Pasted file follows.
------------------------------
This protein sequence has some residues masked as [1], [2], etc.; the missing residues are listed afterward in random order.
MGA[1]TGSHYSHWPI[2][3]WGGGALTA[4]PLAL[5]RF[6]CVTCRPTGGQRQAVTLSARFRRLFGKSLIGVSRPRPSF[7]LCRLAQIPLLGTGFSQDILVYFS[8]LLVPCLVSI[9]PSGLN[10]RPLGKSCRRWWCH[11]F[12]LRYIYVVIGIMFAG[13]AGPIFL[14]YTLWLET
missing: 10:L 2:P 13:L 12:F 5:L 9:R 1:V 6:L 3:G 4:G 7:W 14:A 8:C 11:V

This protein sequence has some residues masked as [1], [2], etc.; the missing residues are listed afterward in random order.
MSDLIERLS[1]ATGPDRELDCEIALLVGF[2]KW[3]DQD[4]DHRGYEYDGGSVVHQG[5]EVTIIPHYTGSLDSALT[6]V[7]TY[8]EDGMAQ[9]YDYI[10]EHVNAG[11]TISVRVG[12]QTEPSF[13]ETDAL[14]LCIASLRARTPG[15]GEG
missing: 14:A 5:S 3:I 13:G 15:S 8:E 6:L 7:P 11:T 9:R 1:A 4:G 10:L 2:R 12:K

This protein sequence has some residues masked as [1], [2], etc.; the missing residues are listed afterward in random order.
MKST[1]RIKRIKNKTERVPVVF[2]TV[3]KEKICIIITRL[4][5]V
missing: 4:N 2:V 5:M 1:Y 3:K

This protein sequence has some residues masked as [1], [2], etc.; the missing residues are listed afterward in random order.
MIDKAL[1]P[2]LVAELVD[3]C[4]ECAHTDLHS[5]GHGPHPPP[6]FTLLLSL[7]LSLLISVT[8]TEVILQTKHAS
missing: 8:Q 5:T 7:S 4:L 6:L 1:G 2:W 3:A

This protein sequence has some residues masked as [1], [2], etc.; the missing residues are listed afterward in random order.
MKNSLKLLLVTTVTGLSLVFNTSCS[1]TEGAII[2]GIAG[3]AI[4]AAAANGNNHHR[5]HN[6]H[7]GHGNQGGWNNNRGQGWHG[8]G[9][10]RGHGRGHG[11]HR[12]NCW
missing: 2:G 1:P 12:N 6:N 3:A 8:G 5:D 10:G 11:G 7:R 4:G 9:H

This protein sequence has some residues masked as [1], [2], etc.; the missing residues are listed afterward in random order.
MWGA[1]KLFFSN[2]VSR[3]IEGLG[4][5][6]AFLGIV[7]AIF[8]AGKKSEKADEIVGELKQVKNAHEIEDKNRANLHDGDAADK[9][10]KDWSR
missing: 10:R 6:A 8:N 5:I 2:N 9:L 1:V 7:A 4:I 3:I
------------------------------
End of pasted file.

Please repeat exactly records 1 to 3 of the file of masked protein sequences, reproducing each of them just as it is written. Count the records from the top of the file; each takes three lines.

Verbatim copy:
This protein sequence has some residues masked as [1], [2], etc.; the missing residues are listed afterward in random order.
MGA[1]TGSHYSHWPI[2][3]WGGGALTA[4]PLAL[5]RF[6]CVTCRPTGGQRQAVTLSARFRRLFGKSLIGVSRPRPSF[7]LCRLAQIPLLGTGFSQDILVYFS[8]LLVPCLVSI[9]PSGLN[10]RPLGKSCRRWWCH[11]F[12]LRYIYVVIGIMFAG[13]AGPIFL[14]YTLWLET
missing: 10:L 2:P 13:L 12:F 5:L 9:R 1:V 6:L 3:G 4:G 7:W 14:A 8:C 11:V

This protein sequence has some residues masked as [1], [2], etc.; the missing residues are listed afterward in random order.
MSDLIERLS[1]ATGPDRELDCEIALLVGF[2]KW[3]DQD[4]DHRGYEYDGGSVVHQG[5]EVTIIPHYTGSLDSALT[6]V[7]TY[8]EDGMAQ[9]YDYI[10]EHVNAG[11]TISVRVG[12]QTEPSF[13]ETDAL[14]LCIASLRARTPG[15]GEG
missing: 14:A 5:S 3:I 13:G 15:S 8:E 6:L 7:P 11:T 9:R 1:A 4:G 10:L 2:R 12:K

This protein sequence has some residues masked as [1], [2], etc.; the missing residues are listed afterward in random order.
MKST[1]RIKRIKNKTERVPVVF[2]TV[3]KEKICIIITRL[4][5]V
missing: 4:N 2:V 5:M 1:Y 3:K